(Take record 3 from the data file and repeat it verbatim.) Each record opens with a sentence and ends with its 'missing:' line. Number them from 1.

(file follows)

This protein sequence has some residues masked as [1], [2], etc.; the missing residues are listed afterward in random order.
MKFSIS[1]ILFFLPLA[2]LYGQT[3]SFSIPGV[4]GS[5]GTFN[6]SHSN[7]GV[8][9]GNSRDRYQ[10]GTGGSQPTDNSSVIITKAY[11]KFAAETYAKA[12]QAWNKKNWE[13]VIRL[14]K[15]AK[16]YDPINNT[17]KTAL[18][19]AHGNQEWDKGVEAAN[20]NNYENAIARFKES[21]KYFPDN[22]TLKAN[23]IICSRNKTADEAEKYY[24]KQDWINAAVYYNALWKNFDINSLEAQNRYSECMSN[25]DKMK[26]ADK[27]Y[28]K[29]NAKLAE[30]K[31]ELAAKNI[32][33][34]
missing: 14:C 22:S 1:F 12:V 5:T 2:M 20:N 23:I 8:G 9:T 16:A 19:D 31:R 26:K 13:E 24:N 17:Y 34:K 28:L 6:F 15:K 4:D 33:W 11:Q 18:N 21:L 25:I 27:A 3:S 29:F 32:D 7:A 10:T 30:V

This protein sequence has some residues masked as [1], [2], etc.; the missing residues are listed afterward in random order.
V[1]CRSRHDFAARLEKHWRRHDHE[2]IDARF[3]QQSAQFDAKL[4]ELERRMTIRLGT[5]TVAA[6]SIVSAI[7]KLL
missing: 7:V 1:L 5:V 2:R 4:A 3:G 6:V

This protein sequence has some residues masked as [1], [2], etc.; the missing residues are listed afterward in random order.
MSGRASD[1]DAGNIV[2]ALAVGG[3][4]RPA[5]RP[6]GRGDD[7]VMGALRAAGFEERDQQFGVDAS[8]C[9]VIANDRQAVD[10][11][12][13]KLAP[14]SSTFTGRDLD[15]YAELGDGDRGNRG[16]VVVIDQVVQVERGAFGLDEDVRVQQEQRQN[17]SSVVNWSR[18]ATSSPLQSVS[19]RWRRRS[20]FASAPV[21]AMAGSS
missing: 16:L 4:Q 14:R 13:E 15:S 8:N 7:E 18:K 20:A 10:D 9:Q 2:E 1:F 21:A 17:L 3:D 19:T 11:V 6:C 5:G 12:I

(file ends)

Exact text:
This protein sequence has some residues masked as [1], [2], etc.; the missing residues are listed afterward in random order.
MSGRASD[1]DAGNIV[2]ALAVGG[3][4]RPA[5]RP[6]GRGDD[7]VMGALRAAGFEERDQQFGVDAS[8]C[9]VIANDRQAVD[10][11][12][13]KLAP[14]SSTFTGRDLD[15]YAELGDGDRGNRG[16]VVVIDQVVQVERGAFGLDEDVRVQQEQRQN[17]SSVVNWSR[18]ATSSPLQSVS[19]RWRRRS[20]FASAPV[21]AMAGSS
missing: 16:L 4:Q 14:R 13:E 15:S 8:N 7:E 18:K 20:A 10:D 9:Q 2:E 1:F 21:A 17:L 3:D 19:T 11:V 6:C 5:G 12:I